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LG Display Q1 2016: Profit down 95% YoY, but manages to beat forcasts

Increased competition and lower component costs are affecting profit pictures for LCD displays, and thus LG's finances are in a bit of dismay.
By
April 27, 2016
LG G5 Always On display

In the past few days, numbers have been flowing from Korean OEMs with respect to display panel profits. Yesterday we learned about Samsung’s plight as the colossal conglomerate struggles with LCD-based competitors in Taiwan. Today LG is in the news, and things aren’t looking much better, though the company did manage to surpass investor forecasts.

LG Display Co. Ltd announced its first quarter operating profit was 39.5 billion won, or roughly $34.43 million. This is a 95% decrease from the same period in 2015, and the poorest in the past four years. As Reuters reports, LG cites sluggish economic growth coupled with an overabundance of LCD supply.

Offering additional insight into the matter, LG reported that Q1 panel shipments by surface area declined 7.7% compared with Q4 2015, and the average selling price declined 17%. As a result, a larger priority was given to making larger sized displays (60 inches/152cm or greater) that allow for greater profit margins than their smaller siblings.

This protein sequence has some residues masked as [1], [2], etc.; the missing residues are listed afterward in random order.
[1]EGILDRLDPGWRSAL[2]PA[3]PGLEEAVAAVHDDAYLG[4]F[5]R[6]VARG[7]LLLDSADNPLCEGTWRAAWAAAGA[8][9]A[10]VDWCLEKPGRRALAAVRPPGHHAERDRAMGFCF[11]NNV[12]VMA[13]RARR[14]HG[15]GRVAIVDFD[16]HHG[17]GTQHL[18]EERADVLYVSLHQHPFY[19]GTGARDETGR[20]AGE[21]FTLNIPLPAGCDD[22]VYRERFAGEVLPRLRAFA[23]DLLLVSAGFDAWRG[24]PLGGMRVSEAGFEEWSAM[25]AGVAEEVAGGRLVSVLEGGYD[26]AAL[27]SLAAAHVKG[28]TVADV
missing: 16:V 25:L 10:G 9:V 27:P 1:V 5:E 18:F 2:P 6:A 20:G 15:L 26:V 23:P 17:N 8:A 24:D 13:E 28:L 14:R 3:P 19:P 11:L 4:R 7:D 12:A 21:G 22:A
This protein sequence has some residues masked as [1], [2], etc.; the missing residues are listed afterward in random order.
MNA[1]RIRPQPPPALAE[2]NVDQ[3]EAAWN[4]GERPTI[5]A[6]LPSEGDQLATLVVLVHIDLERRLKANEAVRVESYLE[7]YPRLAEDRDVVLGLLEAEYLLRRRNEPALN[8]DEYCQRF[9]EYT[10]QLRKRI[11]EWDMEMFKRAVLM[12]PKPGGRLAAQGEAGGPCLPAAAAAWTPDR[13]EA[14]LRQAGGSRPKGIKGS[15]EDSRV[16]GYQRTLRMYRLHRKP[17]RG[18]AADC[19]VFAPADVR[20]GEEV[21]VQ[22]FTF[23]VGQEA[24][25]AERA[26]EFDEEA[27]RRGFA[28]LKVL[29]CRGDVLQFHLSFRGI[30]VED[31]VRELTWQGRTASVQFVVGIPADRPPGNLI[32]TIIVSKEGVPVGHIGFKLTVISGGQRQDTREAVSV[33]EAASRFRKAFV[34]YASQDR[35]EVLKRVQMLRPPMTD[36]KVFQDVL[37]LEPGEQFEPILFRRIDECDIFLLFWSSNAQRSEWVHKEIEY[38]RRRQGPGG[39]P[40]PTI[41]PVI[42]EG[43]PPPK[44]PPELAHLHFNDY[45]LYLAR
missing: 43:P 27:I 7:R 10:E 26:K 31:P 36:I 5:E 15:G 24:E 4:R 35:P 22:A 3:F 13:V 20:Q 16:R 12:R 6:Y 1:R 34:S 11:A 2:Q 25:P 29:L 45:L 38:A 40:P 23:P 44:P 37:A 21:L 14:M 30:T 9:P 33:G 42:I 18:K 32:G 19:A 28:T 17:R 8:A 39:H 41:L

LG Display’s Chief Financial Officer, Don Kim, stated that:

Panel shipments in the second quarter of 2016 are expected to increase by a mid-single digit percentage compared to the first quarter.

It is expected that the coming months will see an increased number of large-display televisions purchased, especially following up to the 2016 Summer Olympics in Rio.

Display Dismay

lg curved edge display (2)
When will LG release something like this prototype it displayed at CES 2015?

With both Samsung and LG Display reporting sluggish LCD sales in the first quarter of the year, it stresses the urgency of a shift to EL panels to ensure a more diversified profit picture. Samsung in particular, has managed to capture a massive majority of the OLED market and stands to make a fortune should the reports regarding Apple’s purchasing plans pan out. This will also give Samsung a constant source of income for some time to come as any contract with Apple is no doubt subject to a number of consecutive years and large numbers.

LG meanwhile, has been focusing almost entirely on large-screen OLED displays while arguably neglecting smaller, smartphone sized screens. Both the G Flex and the G Flex 2 made use of curved EL panels, and LG has also used them not only in its three smartwatches but also supplied them to Apple for its Watch. Still, products like the recently released LG G5 are still using LCD technology which many have addressed in their reviews for the product. Unfortunately with LG’s smartphone sales being of an entirely different (read: lower) magnitude than Samsung’s, investing and producing costly small sized panels is not quite as simple as it might sound.

Wrap Up

It is clear that the established LCD display manufacturers of the world are facing increased challenges in a mature market. With keen competition from neighboring countries, especially Taiwan and China, there is arguably a pressing need for change.

What do you think?